And it’s time for my Spring and Summer classes at Flathead Valley Community College…
Writing in the Workplace (1 session)
- Grammar Refresher – April 28 12-1:30 p.m. $20
- The Easy Writing System – May 5 12-1:30 p.m. $20
- Editing Tips & Tricks – May 12 12-1:30 p.m. $20
Introduction to Screenwriting (4 weeks)
Learn the fundamentals from ideas to scenes to understanding the basic structure of a screenplay.
Tuesdays May 5-May 26 6-8:30 p.m. $64
Everyday Creative Writing (4 weeks)
With guided exercises, it’s easy to capture everyday creative writing.
Mondays June 8-June 29 2-4 p.m. $54
The Write Plan (1 session)
Develop the business skills necessary to help your writing career succeed! Learn to track finances, prioritize key resources and activities, and identify and utilize avenues to get to your readers.
Tuesday June 16 5:30-8:30 p.m. $45
Register online www.fvcc.edu or call the Continuing Education Center (406) 756-3832
Hope to see you there!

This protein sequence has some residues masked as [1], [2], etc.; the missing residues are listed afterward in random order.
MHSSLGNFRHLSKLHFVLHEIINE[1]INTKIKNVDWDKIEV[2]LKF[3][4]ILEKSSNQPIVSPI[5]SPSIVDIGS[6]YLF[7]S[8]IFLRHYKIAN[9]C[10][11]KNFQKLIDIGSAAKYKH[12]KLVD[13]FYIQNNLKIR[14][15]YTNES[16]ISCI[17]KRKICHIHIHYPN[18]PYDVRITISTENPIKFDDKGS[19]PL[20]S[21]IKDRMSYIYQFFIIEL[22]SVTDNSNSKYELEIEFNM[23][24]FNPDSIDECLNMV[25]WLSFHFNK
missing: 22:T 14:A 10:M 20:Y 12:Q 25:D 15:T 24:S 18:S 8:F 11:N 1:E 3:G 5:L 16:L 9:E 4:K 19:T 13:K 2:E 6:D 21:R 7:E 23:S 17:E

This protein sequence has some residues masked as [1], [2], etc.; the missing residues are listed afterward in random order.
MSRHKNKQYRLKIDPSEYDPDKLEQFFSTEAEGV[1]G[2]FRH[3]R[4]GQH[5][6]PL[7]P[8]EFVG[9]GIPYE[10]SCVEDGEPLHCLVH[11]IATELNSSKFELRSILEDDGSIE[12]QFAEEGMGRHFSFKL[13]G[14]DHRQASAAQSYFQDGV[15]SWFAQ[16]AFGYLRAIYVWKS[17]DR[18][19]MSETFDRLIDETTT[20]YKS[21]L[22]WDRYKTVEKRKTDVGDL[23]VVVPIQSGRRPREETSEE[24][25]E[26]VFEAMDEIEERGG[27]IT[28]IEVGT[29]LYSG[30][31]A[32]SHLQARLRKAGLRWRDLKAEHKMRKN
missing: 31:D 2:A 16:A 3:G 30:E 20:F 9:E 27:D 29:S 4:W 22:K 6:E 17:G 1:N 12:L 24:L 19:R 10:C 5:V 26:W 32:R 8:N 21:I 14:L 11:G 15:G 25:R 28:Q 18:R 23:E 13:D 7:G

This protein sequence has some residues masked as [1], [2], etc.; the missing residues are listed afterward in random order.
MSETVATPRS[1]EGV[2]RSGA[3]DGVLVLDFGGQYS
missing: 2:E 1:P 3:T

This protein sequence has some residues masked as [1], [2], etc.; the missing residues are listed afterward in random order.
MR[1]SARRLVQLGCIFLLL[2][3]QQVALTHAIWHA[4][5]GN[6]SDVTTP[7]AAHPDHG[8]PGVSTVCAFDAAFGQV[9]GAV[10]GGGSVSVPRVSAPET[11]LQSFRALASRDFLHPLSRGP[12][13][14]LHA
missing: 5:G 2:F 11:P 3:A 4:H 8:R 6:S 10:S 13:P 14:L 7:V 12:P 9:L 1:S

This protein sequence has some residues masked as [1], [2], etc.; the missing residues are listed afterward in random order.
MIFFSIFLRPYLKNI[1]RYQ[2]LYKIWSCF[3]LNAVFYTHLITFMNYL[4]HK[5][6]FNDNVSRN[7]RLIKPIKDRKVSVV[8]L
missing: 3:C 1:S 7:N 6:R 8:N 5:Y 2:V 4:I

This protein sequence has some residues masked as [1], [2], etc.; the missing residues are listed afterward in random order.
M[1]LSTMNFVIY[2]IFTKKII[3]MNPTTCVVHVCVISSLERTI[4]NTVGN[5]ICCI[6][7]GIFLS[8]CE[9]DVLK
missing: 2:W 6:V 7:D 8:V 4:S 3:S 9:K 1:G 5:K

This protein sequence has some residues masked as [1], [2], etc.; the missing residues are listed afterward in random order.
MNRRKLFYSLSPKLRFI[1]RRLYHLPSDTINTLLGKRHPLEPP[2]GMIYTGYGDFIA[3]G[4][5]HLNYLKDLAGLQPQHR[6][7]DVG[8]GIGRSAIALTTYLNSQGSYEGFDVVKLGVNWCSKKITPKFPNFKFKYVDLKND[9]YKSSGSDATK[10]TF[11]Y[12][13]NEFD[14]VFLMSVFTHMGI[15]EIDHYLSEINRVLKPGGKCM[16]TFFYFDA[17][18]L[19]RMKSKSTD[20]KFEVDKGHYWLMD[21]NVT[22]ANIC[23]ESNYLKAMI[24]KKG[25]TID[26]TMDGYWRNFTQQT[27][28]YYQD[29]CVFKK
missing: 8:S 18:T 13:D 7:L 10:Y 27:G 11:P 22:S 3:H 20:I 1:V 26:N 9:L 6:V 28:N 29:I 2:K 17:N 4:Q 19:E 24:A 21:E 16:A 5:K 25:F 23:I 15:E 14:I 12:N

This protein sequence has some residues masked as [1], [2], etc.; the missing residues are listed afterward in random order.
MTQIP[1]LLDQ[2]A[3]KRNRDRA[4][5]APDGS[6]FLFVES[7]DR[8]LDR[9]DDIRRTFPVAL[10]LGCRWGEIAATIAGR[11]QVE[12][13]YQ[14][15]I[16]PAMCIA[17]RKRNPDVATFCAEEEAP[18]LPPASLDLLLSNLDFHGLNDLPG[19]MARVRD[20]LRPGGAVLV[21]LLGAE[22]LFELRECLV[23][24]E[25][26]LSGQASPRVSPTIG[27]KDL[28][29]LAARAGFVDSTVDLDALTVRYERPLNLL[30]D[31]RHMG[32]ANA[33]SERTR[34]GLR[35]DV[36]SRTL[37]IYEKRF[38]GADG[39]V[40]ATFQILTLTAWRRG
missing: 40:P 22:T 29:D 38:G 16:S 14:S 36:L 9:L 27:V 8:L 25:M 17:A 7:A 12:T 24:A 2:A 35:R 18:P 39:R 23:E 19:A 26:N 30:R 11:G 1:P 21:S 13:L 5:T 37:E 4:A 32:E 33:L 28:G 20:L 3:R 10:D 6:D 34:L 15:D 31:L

A busy fall for me, and I’m hoping to see some writers out and about at these gatherings…
The Flathead River Writer’s Conference – September 27th & 28th in Kalispell. For more information check out the Authors of the Flathead website www.authorsoftheflathead.org
The Montana Romance Writer’s Conference - October 4th & 5th in Bozeman, MT. Montana RWA Conference
And I’m also teaching these courses through Flathead Valley Community College:
The Write Business (6 weeks)
Develop the business skills necessary to help your writing career succeed! Whether you aim to be an indie author, find or keep a traditional publisher, freelance, blog, serialize your non-fiction or fiction, or take Hollywood by storm, you are an entrepreneur. In addition to the creative work of writing, you need to track finances, prioritize key resources and activities, identify and utilize avenues to get to your readers, and build the support of an unofficial but highly effective board of directors.
Mondays Oct 6 – Nov 10 3 – 5:30 p.m. $249
BUS 9240A AT Bldg Rm 206
Editing Tips & Tricks(1 session)
No one wants to be responsible for a piece of writing riddled with errors, but we often read and re-read a document not sure what we’re even looking for. Armed with specific editing tools, you can sign off on more polished writing in less time. Leave with a checklist to shift your focus from merely reading to quickly and accurately spotting and fixing writing and grammatical errors.